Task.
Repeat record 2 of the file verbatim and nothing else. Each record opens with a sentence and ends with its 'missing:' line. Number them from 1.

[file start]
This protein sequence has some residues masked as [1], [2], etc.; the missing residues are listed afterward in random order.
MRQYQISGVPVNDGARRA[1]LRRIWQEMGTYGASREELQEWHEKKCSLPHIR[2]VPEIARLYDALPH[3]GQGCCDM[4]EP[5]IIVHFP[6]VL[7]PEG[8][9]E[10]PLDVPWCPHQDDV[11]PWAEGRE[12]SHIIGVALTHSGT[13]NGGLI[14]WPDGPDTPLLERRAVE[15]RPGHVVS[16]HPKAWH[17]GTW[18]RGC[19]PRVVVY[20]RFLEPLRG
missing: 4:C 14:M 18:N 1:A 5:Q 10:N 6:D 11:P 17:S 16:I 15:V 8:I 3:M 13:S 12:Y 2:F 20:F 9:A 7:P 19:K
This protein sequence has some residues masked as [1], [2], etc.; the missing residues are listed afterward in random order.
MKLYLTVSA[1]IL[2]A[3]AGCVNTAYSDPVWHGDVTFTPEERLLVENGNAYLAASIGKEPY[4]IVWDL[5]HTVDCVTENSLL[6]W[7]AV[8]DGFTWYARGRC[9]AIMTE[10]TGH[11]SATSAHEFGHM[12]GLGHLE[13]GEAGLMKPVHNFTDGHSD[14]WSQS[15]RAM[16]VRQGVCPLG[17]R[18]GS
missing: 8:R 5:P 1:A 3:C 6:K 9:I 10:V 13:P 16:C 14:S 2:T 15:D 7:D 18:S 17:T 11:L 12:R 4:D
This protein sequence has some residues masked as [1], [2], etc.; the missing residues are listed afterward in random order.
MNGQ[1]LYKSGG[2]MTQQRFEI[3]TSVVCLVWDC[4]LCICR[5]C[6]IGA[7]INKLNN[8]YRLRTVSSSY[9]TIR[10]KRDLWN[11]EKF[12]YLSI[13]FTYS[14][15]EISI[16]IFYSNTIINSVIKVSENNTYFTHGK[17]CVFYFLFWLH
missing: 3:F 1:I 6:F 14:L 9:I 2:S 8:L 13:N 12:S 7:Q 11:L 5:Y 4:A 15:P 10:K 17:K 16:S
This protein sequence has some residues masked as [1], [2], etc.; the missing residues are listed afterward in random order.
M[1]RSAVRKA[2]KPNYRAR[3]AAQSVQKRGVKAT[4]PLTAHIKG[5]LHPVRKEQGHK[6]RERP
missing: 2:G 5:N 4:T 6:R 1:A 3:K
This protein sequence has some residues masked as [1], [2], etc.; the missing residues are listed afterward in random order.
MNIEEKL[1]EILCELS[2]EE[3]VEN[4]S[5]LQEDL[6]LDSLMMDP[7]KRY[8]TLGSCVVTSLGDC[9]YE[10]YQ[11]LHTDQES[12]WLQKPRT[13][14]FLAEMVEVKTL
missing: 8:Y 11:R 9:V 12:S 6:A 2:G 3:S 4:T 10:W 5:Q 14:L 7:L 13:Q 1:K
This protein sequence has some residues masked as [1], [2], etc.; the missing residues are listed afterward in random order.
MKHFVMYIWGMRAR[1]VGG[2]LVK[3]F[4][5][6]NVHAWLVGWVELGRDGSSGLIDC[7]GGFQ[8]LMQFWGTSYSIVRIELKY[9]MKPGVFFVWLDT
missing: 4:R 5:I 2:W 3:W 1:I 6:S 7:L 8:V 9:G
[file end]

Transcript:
This protein sequence has some residues masked as [1], [2], etc.; the missing residues are listed afterward in random order.
MKLYLTVSA[1]IL[2]A[3]AGCVNTAYSDPVWHGDVTFTPEERLLVENGNAYLAASIGKEPY[4]IVWDL[5]HTVDCVTENSLL[6]W[7]AV[8]DGFTWYARGRC[9]AIMTE[10]TGH[11]SATSAHEFGHM[12]GLGHLE[13]GEAGLMKPVHNFTDGHSD[14]WSQS[15]RAM[16]VRQGVCPLG[17]R[18]GS
missing: 8:R 5:P 1:A 3:C 6:K 9:I 10:V 13:P 16:C 14:S 2:T 15:D 7:D 18:S 17:T 11:L 12:R 4:D